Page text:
Sunday, May 13, 2012

Spend Less Than You Earn?

This was my first time to see a Saguaro cactus in bloom... and if you look closely you can see a lot of bees enjoying the blossoms.  I only had my iPhone, so could not zoom in like I wished... but none-the-less it was a glorious sight.

Life is like kind of like catching a fun photo unexpectedly.  This cactus was on the street between our hotel and the airport.  Since we came in too late to pick up our rental car the night before we stayed at a hotel close to the airport, which was only a short walk to the Avis car rental.  Hundreds of people likely walked past this cactus and and several thousand drive by it every day, but I doubt any of them saw this glorious event.  However, if you keep your eyes open you will find opportunities many others totally miss.

It is kind of like another tidbit I discovered that totally changed the way I think about money and mortgages.

I have been thinking about the topic of money more than usual lately... and planning for our future.  If you read this blog regularly you know that one of my goals this year is to learn something new every day.  Most of us learn something new every day, but when we don't write those things down every day we can never recall all of them at the end of the week or the month.

So, to help me remember what new things I learn, I am posting my kernels of wisdom... or worthless dribble... (depending on your perspective,) on my blog.

"Spend less than you earn."

We have no doubt all heard this old adage... but very few of us have figured out how to live by it.

Further more our government has never figured out that it is important, so why should we?

Countries all around the world are pretty consistently over their heads in debt.  The US government now is spending more than 40 percent of every dollar collected in taxes just to pay the interest on the national debt... and like the songwriter has written in Sixteen Tons, "Another day older and deeper in debt."  Every day the problem is worse than the day before.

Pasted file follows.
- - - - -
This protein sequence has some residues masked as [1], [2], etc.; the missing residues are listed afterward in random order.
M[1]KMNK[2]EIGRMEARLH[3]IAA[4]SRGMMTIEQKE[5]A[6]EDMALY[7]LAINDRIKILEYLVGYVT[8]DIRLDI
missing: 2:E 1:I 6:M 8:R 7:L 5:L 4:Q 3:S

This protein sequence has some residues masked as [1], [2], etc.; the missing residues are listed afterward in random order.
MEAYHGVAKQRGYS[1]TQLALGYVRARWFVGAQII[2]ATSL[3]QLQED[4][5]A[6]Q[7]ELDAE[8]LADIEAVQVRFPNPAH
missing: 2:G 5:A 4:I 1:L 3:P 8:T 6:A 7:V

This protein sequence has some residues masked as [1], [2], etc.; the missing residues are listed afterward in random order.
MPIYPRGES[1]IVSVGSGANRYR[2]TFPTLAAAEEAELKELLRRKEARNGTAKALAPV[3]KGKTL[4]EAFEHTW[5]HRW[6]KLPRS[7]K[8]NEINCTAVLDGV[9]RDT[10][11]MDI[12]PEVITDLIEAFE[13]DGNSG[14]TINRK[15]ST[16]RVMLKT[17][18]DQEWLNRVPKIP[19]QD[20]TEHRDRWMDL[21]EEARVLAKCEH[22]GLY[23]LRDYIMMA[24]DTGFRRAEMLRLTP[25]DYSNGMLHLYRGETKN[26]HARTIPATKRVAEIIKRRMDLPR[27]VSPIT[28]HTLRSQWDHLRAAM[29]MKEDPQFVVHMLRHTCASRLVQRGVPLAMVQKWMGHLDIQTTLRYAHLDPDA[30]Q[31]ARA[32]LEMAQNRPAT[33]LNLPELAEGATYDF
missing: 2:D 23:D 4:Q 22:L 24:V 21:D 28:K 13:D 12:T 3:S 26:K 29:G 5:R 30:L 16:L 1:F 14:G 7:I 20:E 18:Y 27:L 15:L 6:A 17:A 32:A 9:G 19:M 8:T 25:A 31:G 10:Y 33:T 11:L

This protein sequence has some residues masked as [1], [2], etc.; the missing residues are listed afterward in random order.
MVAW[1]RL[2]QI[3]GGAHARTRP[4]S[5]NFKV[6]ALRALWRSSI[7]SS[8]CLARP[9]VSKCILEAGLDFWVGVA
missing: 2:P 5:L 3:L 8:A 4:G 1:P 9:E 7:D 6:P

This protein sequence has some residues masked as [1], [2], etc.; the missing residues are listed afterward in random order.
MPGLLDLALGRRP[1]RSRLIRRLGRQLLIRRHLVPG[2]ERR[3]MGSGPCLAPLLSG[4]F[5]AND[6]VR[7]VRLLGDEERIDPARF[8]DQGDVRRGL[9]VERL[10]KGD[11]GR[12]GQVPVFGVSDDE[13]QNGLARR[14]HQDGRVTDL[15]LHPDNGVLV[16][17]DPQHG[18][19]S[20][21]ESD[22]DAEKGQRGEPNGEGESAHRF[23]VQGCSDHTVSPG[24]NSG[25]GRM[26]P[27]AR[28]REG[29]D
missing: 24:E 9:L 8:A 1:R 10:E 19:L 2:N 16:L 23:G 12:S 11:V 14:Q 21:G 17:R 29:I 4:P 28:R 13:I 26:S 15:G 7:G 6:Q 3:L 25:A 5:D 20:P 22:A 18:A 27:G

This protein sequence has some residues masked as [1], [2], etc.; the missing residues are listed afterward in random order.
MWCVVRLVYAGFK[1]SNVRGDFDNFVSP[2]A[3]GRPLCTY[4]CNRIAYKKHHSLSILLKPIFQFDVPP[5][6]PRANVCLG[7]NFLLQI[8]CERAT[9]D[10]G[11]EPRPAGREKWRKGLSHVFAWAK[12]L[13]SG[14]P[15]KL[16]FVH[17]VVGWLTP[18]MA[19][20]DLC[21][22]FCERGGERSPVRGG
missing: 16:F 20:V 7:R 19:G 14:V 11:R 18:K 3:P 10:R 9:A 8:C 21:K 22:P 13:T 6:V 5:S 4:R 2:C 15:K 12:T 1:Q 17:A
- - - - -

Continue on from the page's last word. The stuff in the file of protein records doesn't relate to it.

Are we wrong in thinking we can just spend our way out of debt?

At first glance the answer is "Absolutely Not!"

But what if you could borrow enough money at a low interest rate... say 3%... and then invest it at a higher guaranteed rate of say 6%.  How does that sound?  Pretty good, eh?  Bring it on!

The only problem is where can one find the collateral to put up so that you can borrow some of that current low interest money?  You know how most banks are today... they only want to loan money to those who don't need it.  And the minute it starts to rain, they call and want their umbrella back.

Now if you happen to be fortunate enough have some significant equity in your home... that is one pretty easy way to borrow some money at our current historic low interest rates.

But wait a minute.  All my life I have worked  hard to finally get clear title on our home... why would I want to jeopardize putting a mortgage on it now and possibly lose it?  No way, Jose.

Except my financial planner tells me that he has a product that has consistently given 7 to 10% annual returns, with a guaranteed 5% minimum return for life.  Plus he says that you can write off all the interest on the loan that you use to purchase this product, which sweetens the return even more.

He had a client who borrowed $500,000 against his house 7 years ago... and after paying the interest  costs and with compounding the earnings made his estate worth $3,000,000 more.  Not too bad, eh?

What flower blossoms might you be walking past today?


  1. It's all funny money...

    Here's a blossom I walked by during today's lunch.

  2. Mr McAwber summed it up in David Copperfield:
    Annual income twenty pounds, annual expenditure nineteen nineteen and six, result happiness. Annual income twenty pounds, annual expenditure twenty pounds ought and six, result misery.

    I'm reading a book about trading by Van K Tharpe where he talks about the holy grail of investing being more about your attitude toward money than it is about any absolute amount of assets or income.

    1. Thanks for sharing. I love the Copperfield quote... and I like the book you are reading. I agree controlling emotions and attitude is the most important.